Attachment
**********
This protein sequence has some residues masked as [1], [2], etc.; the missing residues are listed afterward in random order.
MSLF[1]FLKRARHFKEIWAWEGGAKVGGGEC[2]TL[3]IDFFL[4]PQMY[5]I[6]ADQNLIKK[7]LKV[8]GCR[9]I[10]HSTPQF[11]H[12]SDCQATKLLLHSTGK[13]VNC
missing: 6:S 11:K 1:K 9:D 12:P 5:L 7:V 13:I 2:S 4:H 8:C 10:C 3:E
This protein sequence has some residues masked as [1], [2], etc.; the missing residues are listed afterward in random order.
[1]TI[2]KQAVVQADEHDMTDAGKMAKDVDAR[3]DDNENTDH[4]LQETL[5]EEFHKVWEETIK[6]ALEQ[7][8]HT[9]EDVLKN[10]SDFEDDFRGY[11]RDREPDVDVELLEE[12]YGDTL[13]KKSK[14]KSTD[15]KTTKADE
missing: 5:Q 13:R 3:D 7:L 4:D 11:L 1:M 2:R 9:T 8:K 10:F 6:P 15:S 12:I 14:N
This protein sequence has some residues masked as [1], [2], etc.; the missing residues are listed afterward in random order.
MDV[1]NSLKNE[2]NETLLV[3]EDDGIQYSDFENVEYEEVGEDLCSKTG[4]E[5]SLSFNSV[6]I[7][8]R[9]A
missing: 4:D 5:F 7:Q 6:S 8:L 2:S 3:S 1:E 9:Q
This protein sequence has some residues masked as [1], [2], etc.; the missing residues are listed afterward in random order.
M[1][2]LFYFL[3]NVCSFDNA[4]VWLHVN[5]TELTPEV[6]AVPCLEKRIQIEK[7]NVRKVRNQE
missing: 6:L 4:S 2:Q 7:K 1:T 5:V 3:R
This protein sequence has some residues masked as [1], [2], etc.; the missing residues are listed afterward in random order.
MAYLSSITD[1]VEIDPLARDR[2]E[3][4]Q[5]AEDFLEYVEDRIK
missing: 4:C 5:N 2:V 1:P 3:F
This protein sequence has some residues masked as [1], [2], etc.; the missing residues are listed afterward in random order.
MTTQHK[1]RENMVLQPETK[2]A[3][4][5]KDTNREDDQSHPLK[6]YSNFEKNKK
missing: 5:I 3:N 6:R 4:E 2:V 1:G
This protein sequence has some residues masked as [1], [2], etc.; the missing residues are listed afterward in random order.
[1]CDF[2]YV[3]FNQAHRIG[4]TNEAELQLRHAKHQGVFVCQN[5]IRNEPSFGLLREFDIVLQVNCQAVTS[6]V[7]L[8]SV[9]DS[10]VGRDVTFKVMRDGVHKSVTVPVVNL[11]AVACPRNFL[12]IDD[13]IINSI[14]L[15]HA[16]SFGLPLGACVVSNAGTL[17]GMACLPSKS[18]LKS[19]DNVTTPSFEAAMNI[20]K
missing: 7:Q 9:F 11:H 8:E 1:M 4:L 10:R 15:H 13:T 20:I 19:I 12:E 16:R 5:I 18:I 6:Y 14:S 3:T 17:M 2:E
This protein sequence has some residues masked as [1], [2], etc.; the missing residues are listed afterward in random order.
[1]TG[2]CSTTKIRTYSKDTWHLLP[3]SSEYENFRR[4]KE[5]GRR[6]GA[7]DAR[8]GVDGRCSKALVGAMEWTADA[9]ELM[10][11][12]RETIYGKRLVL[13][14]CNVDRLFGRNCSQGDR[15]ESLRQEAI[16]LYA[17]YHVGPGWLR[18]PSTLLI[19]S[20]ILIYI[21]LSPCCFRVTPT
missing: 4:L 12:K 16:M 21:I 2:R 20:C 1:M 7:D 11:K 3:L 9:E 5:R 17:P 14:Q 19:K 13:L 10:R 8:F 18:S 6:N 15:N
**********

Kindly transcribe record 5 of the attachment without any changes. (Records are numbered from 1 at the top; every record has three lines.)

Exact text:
This protein sequence has some residues masked as [1], [2], etc.; the missing residues are listed afterward in random order.
MAYLSSITD[1]VEIDPLARDR[2]E[3][4]Q[5]AEDFLEYVEDRIK
missing: 4:C 5:N 2:V 1:P 3:F